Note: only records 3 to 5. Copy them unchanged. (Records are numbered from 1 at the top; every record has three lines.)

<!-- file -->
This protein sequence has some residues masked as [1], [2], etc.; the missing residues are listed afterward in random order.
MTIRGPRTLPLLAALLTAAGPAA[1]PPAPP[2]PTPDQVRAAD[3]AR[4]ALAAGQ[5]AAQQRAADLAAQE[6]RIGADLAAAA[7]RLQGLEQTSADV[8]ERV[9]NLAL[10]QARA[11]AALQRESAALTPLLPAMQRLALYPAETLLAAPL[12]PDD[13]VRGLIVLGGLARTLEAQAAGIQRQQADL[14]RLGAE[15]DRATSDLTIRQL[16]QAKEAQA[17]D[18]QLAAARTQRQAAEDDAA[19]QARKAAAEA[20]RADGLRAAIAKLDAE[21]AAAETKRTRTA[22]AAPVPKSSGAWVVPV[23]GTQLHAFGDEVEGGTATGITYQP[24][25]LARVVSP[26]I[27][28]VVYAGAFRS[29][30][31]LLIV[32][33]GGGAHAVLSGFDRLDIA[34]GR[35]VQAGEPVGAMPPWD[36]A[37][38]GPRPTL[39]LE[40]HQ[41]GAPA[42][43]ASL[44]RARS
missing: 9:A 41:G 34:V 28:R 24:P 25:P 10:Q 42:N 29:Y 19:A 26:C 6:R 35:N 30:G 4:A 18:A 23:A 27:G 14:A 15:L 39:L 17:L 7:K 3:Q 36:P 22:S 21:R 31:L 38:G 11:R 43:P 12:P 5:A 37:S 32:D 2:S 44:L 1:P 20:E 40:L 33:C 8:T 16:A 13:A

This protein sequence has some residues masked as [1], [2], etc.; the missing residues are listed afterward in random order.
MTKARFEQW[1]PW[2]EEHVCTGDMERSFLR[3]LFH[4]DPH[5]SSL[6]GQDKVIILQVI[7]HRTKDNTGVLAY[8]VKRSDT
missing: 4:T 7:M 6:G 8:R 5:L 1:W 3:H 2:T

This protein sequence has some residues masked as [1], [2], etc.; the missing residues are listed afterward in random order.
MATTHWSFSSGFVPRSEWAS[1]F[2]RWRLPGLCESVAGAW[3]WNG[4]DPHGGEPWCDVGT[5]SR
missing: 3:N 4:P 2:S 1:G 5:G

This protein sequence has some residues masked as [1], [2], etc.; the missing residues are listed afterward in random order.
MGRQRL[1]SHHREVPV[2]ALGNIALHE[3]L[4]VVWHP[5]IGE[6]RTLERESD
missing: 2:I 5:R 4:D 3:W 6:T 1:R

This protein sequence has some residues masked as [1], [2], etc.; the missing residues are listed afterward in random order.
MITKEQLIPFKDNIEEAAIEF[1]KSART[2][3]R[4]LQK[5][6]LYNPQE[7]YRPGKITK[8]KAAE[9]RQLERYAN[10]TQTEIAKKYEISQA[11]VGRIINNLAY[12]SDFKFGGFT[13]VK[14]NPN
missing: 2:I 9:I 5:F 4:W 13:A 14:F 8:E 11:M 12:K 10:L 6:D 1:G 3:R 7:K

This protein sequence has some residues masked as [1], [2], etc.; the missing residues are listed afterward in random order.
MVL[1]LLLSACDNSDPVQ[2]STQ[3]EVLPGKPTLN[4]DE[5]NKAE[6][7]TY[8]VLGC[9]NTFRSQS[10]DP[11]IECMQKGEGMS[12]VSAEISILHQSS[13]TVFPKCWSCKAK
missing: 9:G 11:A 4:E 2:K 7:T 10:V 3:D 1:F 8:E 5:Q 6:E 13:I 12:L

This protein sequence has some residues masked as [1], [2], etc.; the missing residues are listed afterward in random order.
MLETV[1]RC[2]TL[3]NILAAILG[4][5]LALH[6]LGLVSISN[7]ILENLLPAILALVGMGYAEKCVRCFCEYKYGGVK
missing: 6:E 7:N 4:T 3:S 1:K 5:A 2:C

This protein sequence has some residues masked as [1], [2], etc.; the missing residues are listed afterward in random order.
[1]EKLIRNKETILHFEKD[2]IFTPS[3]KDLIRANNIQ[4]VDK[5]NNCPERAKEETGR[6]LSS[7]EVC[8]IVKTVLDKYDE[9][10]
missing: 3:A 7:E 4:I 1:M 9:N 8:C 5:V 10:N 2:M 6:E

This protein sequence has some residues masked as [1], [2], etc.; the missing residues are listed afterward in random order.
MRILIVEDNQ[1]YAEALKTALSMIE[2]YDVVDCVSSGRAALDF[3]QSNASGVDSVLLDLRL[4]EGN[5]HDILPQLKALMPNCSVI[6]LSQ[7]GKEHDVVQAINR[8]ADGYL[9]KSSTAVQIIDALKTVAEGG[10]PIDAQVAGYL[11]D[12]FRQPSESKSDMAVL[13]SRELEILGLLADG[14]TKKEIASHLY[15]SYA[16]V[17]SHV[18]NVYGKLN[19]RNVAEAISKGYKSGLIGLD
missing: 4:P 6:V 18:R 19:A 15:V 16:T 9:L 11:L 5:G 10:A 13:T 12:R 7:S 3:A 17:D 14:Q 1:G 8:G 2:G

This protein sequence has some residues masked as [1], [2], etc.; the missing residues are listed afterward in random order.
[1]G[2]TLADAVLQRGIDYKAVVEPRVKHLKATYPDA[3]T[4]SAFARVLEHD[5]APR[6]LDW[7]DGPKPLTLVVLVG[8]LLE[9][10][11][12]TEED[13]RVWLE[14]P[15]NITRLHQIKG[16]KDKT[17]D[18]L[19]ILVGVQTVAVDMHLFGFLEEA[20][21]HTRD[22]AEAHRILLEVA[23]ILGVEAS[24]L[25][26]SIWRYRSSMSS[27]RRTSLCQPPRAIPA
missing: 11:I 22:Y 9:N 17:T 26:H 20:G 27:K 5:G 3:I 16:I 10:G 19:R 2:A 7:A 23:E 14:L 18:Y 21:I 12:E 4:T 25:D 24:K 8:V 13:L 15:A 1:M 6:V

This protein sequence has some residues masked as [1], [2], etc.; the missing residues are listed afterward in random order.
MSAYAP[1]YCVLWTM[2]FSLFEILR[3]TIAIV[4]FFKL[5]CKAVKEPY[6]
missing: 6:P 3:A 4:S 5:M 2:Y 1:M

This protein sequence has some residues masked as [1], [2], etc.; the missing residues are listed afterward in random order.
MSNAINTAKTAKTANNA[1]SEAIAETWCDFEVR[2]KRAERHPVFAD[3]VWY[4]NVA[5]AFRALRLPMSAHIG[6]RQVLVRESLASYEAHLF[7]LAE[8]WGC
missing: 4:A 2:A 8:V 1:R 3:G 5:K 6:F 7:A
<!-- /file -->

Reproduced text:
This protein sequence has some residues masked as [1], [2], etc.; the missing residues are listed afterward in random order.
MATTHWSFSSGFVPRSEWAS[1]F[2]RWRLPGLCESVAGAW[3]WNG[4]DPHGGEPWCDVGT[5]SR
missing: 3:N 4:P 2:S 1:G 5:G

This protein sequence has some residues masked as [1], [2], etc.; the missing residues are listed afterward in random order.
MGRQRL[1]SHHREVPV[2]ALGNIALHE[3]L[4]VVWHP[5]IGE[6]RTLERESD
missing: 2:I 5:R 4:D 3:W 6:T 1:R

This protein sequence has some residues masked as [1], [2], etc.; the missing residues are listed afterward in random order.
MITKEQLIPFKDNIEEAAIEF[1]KSART[2][3]R[4]LQK[5][6]LYNPQE[7]YRPGKITK[8]KAAE[9]RQLERYAN[10]TQTEIAKKYEISQA[11]VGRIINNLAY[12]SDFKFGGFT[13]VK[14]NPN
missing: 2:I 9:I 5:F 4:W 13:A 14:F 8:E 11:M 12:K 10:L 6:D 1:G 3:R 7:K